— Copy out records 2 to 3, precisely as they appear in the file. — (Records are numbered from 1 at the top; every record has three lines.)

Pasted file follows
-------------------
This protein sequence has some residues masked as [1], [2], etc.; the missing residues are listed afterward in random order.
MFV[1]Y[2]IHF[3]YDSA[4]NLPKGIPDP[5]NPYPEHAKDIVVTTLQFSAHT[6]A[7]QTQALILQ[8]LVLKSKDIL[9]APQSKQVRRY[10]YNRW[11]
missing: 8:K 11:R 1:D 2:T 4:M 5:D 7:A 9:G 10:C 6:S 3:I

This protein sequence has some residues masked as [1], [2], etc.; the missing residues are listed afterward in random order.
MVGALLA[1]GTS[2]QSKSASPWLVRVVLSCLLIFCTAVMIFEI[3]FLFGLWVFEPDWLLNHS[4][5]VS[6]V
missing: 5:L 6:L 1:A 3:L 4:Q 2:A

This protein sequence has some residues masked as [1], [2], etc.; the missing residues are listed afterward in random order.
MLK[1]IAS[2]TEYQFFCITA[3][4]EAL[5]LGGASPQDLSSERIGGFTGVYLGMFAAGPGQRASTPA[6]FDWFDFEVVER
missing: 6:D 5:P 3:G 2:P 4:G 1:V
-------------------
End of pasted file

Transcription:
This protein sequence has some residues masked as [1], [2], etc.; the missing residues are listed afterward in random order.
MVGALLA[1]GTS[2]QSKSASPWLVRVVLSCLLIFCTAVMIFEI[3]FLFGLWVFEPDWLLNHS[4][5]VS[6]V
missing: 5:L 6:L 1:A 3:L 4:Q 2:A

This protein sequence has some residues masked as [1], [2], etc.; the missing residues are listed afterward in random order.
MLK[1]IAS[2]TEYQFFCITA[3][4]EAL[5]LGGASPQDLSSERIGGFTGVYLGMFAAGPGQRASTPA[6]FDWFDFEVVER
missing: 6:D 5:P 3:G 2:P 4:G 1:V